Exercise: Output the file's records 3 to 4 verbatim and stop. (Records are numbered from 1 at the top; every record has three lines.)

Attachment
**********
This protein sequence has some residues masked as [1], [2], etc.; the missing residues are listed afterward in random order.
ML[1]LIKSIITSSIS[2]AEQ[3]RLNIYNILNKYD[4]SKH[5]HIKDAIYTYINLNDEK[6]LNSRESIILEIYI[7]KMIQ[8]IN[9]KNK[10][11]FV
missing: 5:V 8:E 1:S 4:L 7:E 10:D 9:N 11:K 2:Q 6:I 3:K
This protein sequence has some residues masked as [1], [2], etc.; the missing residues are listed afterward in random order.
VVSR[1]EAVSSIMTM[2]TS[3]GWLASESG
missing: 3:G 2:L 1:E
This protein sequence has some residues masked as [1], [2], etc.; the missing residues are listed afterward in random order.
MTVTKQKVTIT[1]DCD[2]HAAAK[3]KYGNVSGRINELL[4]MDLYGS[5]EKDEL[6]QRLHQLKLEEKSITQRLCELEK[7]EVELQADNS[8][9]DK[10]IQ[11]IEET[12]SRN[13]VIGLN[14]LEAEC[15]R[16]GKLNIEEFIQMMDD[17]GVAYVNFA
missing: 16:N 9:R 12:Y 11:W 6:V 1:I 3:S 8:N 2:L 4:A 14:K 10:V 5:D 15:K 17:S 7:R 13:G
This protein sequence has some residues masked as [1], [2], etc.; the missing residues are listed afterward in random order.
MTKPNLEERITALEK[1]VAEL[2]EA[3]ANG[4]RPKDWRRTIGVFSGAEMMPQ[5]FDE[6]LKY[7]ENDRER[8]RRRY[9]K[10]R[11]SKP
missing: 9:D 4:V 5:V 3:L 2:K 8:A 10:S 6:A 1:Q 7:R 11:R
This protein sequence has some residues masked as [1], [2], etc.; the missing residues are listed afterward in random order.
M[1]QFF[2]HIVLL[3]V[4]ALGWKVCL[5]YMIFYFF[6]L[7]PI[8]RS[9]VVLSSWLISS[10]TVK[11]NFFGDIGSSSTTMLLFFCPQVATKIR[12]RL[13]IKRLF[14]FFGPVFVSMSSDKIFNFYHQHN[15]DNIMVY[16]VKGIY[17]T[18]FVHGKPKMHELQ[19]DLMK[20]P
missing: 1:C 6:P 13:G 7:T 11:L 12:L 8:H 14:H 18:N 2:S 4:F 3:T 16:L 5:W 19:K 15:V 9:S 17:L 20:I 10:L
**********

This protein sequence has some residues masked as [1], [2], etc.; the missing residues are listed afterward in random order.
MTVTKQKVTIT[1]DCD[2]HAAAK[3]KYGNVSGRINELL[4]MDLYGS[5]EKDEL[6]QRLHQLKLEEKSITQRLCELEK[7]EVELQADNS[8][9]DK[10]IQ[11]IEET[12]SRN[13]VIGLN[14]LEAEC[15]R[16]GKLNIEEFIQMMDD[17]GVAYVNFA
missing: 16:N 9:R 12:Y 11:W 6:V 1:I 3:S 8:N 2:L 4:A 14:K 10:V 5:D 15:K 17:S 7:R 13:G
This protein sequence has some residues masked as [1], [2], etc.; the missing residues are listed afterward in random order.
MTKPNLEERITALEK[1]VAEL[2]EA[3]ANG[4]RPKDWRRTIGVFSGAEMMPQ[5]FDE[6]LKY[7]ENDRER[8]RRRY[9]K[10]R[11]SKP
missing: 9:D 4:V 5:V 3:L 2:K 8:A 10:S 6:A 1:Q 7:R 11:R